Film

Stephen Burum to Receive Lifetime Achievement Award – The Hollywood Reporter

Cinematographer Stephen Burum — whose body of work includes 1988’s The Untouchables, one of eight films he made with Brian DePalma; and 1993’s Hoffa, for which he was Oscar-nominated — will receive the Lifetime Achievement Award at this year’s EnergaCamerimage international cinematography festival. The 30th edition of Camerimage will be held Nov. 12-19 in Toruń, Poland.

The California native attended the UCLA School of Theatre, Film and Television and gained his first professional experience working behind the camera in 1964 on Walt Disney’s Wonderful World of Color. In the Army, he worked on training films. Early work included Little House on the Prairie, for which Burum shot MagiCam inserts. He shared a technical craft Emmy Award for the visual effects on 1980 PBS science program Cosmos.

In 1976, Burum worked as the second unit cameraman and director on Apocalypse Now, directed by Francis Ford Coppola, who he met at UCLA, and then on the second unit of The Black Stallion, directed by UCLA colleague Carroll Ballard. Burum’s first feature as a DP was 1982’s The Escape Artist, directed by Caleb Deschanel.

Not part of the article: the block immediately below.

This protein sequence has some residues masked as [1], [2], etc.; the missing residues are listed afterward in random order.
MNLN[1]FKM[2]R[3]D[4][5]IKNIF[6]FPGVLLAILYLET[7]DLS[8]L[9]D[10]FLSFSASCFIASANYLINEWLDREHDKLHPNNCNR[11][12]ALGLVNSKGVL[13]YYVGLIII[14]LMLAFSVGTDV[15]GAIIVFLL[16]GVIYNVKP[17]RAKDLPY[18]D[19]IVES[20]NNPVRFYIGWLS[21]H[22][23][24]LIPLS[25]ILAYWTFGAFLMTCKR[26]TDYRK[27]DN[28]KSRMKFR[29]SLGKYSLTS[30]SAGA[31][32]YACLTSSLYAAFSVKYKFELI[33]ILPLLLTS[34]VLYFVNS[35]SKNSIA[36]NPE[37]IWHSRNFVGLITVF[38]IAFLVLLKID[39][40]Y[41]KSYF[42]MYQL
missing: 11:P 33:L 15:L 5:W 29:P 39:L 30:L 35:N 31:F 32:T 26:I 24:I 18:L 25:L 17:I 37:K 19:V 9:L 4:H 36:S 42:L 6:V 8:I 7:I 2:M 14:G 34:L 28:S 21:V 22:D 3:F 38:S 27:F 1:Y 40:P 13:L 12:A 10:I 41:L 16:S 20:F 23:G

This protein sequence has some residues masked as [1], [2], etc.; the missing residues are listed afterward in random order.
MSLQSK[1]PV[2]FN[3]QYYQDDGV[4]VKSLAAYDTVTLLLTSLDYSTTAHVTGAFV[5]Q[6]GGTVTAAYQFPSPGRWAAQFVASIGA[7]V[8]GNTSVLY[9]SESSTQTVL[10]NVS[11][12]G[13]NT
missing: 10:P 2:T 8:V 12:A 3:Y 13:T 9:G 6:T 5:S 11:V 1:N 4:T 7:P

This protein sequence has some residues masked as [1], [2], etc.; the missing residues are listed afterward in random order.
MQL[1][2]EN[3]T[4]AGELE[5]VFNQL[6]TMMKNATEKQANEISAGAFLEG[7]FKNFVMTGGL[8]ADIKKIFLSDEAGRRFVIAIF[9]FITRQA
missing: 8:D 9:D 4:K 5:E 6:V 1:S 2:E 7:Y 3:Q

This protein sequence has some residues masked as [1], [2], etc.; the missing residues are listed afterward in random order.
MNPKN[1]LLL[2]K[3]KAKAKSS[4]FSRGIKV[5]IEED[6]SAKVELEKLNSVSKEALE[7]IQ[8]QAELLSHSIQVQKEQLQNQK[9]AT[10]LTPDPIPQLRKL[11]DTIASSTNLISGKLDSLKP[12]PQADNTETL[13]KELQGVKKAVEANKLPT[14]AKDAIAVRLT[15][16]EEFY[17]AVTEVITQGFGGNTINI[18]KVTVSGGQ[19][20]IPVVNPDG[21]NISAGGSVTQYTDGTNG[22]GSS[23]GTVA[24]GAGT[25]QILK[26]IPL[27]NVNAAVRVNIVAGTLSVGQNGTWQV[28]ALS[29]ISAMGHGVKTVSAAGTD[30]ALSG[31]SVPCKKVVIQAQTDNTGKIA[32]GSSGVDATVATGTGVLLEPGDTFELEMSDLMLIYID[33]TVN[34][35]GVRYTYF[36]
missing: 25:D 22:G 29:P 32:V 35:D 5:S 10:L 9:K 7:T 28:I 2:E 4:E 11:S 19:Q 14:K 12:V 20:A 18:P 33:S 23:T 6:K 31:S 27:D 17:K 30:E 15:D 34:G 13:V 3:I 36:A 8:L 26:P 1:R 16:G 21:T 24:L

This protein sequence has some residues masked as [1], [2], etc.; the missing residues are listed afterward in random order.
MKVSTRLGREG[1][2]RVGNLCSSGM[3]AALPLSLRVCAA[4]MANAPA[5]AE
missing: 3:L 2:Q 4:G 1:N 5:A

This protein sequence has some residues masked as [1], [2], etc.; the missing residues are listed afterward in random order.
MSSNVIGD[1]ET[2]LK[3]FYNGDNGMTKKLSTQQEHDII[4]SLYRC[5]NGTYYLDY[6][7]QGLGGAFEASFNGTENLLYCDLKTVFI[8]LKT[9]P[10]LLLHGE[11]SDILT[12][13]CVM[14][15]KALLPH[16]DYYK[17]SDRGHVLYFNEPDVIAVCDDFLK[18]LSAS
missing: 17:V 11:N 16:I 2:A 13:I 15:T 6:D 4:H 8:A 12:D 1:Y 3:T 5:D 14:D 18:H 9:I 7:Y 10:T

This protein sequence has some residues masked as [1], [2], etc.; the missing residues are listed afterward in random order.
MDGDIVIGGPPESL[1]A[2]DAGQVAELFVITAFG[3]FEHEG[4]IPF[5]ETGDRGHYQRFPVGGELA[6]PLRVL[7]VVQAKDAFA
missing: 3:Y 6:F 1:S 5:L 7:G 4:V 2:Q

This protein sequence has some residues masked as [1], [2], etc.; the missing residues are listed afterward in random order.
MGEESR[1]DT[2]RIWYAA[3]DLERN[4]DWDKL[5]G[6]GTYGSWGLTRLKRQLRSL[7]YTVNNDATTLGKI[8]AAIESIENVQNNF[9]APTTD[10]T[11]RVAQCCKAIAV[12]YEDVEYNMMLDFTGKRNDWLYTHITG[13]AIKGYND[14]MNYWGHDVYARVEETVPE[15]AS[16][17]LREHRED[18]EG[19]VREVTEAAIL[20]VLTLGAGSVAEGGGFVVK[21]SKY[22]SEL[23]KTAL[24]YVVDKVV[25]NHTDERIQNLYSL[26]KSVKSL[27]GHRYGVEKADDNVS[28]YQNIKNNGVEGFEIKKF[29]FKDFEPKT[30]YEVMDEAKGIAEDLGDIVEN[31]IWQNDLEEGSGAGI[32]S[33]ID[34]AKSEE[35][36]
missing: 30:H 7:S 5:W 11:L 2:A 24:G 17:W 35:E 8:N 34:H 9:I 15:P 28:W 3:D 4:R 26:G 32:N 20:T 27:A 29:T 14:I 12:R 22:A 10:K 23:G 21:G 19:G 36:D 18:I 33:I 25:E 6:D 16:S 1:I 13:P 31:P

In the early ’80s, Burum again joined Coppola on The Outsiders and Rumble Fish. He also lensed Uncommon Valor, St. Elmo’s Fire and 8 Million Ways to Die. Burum went on to work with Danny DeVito, for whom he shot The War of the Roses and Hoffa.

The DP is best known for his collaboration with director Brian De Palma, with whom he made eight films including The UntouchablesBody DoubleCasualties of War, Raising Cain, Carlito’s Way, Mission: Impossible, Snake Eyes and Mission to Mars.

A member of the American Society of Cinematographers, Burum received an ASC Award for Hoffa and additional nominations for The Untouchables and The War of the Roses. He was feted with the ASC Lifetime Achievement Award in 2008.

More recently, Burum returned to his roots by conducting film classes as part of the Kodak Cinematographer-in-Residence program at the UCLA Film School.




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